Sun, 01/06/2013 - 11:02 | 3126898 francis_sawyer
francis_sawyer's picture

Beats the hell out of an 'unpopular' uprising...

Sun, 01/06/2013 - 11:02 | 3126899 francis_sawyer
francis_sawyer's picture

Beats the hell out of an 'unpopular' uprising...

Sun, 01/06/2013 - 08:48 | 3126788 SanOvaBeach
SanOvaBeach's picture

Your right, sweetheart!  And this blog well keep on going and going.  Keep's gett'in propped-up.  Don't yea just love it! $$$$$$$$$$$$$$$$$$$$$$$$$$$$$$$$$$$$$$$$$$$$$$$$$$$

Sun, 01/06/2013 - 00:31 | 3126514 holdbuysell
holdbuysell's picture

According to the videos in the links provided here, the fall of the petrodollar is enough by itself to cause a collapse in the currency. And China is well on its way to enable this.

Bernanke would not even need to hit the CTRL-P again to cause the fall, But he'll need to do so to continue to fund the military to defend it.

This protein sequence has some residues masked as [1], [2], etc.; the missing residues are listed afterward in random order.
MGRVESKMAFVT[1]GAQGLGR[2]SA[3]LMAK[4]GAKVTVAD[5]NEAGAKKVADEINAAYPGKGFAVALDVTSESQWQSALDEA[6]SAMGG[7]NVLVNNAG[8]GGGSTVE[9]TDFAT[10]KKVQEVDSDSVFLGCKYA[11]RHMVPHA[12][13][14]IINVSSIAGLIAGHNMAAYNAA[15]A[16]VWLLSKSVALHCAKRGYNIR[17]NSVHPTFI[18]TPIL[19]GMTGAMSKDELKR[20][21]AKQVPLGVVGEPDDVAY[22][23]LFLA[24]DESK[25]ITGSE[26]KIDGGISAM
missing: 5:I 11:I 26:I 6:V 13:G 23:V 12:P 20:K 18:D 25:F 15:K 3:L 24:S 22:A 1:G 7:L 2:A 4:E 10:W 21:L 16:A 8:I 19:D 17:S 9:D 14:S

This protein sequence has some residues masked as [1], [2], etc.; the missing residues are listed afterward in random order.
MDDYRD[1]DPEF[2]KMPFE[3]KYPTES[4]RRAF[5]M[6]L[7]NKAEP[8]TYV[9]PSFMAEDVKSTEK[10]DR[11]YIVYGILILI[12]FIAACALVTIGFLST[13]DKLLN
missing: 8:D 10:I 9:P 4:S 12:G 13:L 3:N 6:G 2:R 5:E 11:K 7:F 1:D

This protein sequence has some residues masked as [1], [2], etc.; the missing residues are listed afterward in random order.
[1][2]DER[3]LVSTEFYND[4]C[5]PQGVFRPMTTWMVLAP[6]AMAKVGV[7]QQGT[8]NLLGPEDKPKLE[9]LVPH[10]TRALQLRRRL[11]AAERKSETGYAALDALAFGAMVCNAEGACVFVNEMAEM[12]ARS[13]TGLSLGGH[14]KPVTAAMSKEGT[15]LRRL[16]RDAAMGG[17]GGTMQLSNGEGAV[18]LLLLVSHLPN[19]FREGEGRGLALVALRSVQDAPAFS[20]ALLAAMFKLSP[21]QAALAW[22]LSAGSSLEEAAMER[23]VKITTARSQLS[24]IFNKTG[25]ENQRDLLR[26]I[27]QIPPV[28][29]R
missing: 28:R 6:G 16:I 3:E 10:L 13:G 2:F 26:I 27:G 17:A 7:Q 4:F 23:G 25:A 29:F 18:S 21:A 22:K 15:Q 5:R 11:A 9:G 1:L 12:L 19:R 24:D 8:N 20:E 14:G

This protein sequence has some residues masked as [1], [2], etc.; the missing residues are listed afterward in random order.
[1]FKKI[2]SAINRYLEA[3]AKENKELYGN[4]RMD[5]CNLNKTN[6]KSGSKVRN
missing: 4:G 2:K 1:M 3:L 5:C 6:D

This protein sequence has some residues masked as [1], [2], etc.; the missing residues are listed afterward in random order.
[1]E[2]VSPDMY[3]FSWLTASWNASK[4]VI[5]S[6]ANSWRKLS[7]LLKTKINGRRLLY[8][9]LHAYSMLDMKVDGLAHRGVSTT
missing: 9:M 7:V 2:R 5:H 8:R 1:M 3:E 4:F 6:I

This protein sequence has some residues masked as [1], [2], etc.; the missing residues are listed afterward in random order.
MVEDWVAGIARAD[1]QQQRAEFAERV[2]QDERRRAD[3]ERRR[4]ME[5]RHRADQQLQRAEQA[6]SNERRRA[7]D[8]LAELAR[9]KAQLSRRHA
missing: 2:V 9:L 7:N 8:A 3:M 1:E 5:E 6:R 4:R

Fait accompli.

Sun, 01/06/2013 - 00:33 | 3126517 Yen Cross
Yen Cross's picture

 Ok everyone. Based on the Friday close. Risk is going higher, after the gap gets filled in Asia.

 

    Europe will fill the trading screen next week.  Be well/ trade well

Sun, 01/06/2013 - 00:44 | 3126533 tony bonn
tony bonn's picture

"...jobs and manufacturing are being lost to more competitive nations..."

more competitive my ass, asshole! it's called slave labor.....nike plus many other us manufacturers pay the most selfish pecuniary wages since white plantation owners fed slaves 1 or 2 meals per day. i do not buy nike anything - they are slave owners....